Monday, 26 December 2016

A quick christmas monlogue on loss

2016—the year we seemingly lost everyone. Though we needn't loose sight of what's ahead.

Let's be fair, we haven't lost everyone but we have lost a few faces, this lovely face being one of them—even if he does hate baked goods. I use the terms 'loss' and 'lost' because it's the most common way I can describe their situation; for something is lost when it is forgotten and I disbelieve any past person is lost, any past knowledge is truly lost – unless clearly sabotaged of course – lost is an end point, and we're yet to truly reach that.

My life thus far has had few large milestones, though I myself have achieved these by hard work and perseverance they have almost always been achievable by a quick turnaround of rubbish misfortune. The misfortune being that of loss of sight, loss of life and loss of independence.

Aged 16, the cusp of 17, I lost my great aunty. A christmas table favourite, a woman without malice and eventually life. As she past, she left a cheque brandishing my name and just enough digits to buy 40-hours of driving lessons. A pass of the highest privilege, of freedom and of misfortune. Betty's misfortune was her loss of life, her loss of Christmases to come—though to me it was my automotive advantage, with a gain as great as life-long knowledge of the roads. With this the term loss is insignificant, for she will be missed but prominently remembered through the advantages held in my life.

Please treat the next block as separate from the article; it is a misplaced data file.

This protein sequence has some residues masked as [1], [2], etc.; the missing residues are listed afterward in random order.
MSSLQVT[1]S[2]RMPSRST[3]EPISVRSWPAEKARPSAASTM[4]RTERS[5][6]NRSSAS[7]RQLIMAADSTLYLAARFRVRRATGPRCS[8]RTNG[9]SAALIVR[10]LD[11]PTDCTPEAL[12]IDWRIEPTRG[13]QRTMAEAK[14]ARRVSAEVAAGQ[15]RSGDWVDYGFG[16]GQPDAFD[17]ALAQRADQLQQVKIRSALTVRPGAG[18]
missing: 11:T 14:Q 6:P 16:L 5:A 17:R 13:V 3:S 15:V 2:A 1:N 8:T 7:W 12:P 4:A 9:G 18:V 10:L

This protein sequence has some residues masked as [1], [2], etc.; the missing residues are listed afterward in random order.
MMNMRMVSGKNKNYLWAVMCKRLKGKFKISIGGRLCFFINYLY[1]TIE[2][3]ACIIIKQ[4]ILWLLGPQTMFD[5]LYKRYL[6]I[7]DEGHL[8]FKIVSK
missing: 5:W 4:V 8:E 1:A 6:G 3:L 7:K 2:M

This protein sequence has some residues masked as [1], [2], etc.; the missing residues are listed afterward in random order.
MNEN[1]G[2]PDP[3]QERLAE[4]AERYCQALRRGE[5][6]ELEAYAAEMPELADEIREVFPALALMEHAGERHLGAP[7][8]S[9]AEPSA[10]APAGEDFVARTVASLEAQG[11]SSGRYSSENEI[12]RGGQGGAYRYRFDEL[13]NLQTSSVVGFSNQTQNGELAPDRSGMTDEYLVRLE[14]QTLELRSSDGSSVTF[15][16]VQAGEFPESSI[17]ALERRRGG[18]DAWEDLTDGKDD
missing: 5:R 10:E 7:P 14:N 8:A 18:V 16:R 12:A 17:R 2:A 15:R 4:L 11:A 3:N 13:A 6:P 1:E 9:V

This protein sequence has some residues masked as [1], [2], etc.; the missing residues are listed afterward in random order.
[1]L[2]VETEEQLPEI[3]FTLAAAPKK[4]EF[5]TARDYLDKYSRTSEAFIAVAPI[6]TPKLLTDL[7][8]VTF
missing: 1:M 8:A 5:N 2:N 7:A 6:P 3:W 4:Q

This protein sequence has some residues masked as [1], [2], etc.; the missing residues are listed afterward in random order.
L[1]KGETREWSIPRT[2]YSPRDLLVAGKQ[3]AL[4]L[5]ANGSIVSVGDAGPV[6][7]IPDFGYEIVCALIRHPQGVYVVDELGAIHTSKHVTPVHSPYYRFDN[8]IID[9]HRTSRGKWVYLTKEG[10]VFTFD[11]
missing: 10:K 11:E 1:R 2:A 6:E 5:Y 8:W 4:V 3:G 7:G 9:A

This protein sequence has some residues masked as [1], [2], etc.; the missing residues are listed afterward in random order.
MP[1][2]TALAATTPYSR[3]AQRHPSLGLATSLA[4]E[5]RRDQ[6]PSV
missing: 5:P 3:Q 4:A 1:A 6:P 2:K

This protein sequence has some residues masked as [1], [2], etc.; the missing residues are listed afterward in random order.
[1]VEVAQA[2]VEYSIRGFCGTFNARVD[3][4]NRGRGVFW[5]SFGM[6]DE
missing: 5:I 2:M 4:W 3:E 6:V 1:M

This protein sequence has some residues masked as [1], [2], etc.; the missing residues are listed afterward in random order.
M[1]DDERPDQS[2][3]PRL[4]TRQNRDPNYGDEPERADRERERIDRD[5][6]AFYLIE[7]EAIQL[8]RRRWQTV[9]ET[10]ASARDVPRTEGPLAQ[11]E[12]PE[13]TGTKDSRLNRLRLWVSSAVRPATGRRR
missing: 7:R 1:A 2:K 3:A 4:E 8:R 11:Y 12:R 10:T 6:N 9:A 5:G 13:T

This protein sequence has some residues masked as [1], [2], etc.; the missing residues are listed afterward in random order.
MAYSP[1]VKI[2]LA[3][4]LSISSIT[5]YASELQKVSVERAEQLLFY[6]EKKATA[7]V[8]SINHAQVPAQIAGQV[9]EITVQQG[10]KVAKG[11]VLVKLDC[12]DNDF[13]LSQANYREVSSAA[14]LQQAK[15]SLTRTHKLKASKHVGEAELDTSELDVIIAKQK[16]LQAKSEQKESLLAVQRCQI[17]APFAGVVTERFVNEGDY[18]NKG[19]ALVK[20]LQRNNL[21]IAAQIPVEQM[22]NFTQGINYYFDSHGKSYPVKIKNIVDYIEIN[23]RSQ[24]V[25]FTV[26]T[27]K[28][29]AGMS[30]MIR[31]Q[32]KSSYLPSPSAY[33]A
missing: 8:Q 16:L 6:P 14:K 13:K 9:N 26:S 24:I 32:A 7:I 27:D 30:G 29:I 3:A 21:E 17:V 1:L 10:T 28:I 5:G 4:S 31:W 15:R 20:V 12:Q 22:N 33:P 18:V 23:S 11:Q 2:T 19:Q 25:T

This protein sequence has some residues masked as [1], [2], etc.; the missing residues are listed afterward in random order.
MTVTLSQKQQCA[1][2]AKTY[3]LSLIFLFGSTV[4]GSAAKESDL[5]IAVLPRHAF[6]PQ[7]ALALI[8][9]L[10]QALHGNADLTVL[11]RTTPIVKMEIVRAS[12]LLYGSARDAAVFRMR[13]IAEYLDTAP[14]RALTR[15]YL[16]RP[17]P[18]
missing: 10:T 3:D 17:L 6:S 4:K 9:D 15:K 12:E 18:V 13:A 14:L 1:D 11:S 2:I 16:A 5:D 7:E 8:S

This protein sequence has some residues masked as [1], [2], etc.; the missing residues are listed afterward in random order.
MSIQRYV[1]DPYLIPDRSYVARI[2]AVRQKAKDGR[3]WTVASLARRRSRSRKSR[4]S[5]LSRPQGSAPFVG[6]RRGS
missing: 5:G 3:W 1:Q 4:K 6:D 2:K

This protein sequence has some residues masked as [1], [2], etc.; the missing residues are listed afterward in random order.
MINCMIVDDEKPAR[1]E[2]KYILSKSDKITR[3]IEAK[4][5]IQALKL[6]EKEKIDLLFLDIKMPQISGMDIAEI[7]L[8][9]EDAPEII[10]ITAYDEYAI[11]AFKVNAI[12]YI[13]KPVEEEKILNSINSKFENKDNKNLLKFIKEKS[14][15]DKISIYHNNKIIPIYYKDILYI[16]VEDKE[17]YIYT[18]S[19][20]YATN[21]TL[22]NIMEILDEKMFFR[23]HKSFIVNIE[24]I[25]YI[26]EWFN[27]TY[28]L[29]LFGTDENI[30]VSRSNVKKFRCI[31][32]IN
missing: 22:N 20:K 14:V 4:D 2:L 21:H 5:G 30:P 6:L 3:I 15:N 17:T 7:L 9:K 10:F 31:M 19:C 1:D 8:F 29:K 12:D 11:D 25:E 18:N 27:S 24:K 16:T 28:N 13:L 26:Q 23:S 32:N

Though this year has seen the passing of many idols, myself included very moved on January 10th when we lost all contact with Major Tom; nothing quite took me back further than the passing of my Grandfather. It's common knowledge he was quite important to me and I've certainly used this platform to express my feeling on said topic; aside from all the heartache, empty chairs and missing hugs—I don't see this as a loss.

Geoff was his name. As Geoff lost his sight, he gave me his car, so I could put my driving license to use. As he lost his independence, he supported my parents to help me exist in university, as he lost his knowledge he was lifting me up with mine; financially giving me the headspace the focus on making the most of my education. Now as his will becomes legally relevant and he lives an existence of peace and rest, he's buying the foundations for my future, my mortgage, my life.

He isn't lost and I do not feel loss. He is no longer with us, but as it stood before the doors he opens and the future he creates makes his loss irrelevant. David Bowie isn't lost because he's brought us the the audio space we live in today and Geoff isn't lost, because he lives in the walls of my home and he's the paper to which my accomplishments are printed upon.

I stand to disbelieve loss exists in the sense we believe it to, these is no loss when you make it a gain, an advantage. As I see is, the world isn't your friend or you're enemy—everything happens as a result of a decision which you did or did-not make. That said, you don't get to choose where you start, but your choices dictate where you go from there.

If this is full of spelling mistakes, I apologise but it's Christmas so grammar checking can bugger off.


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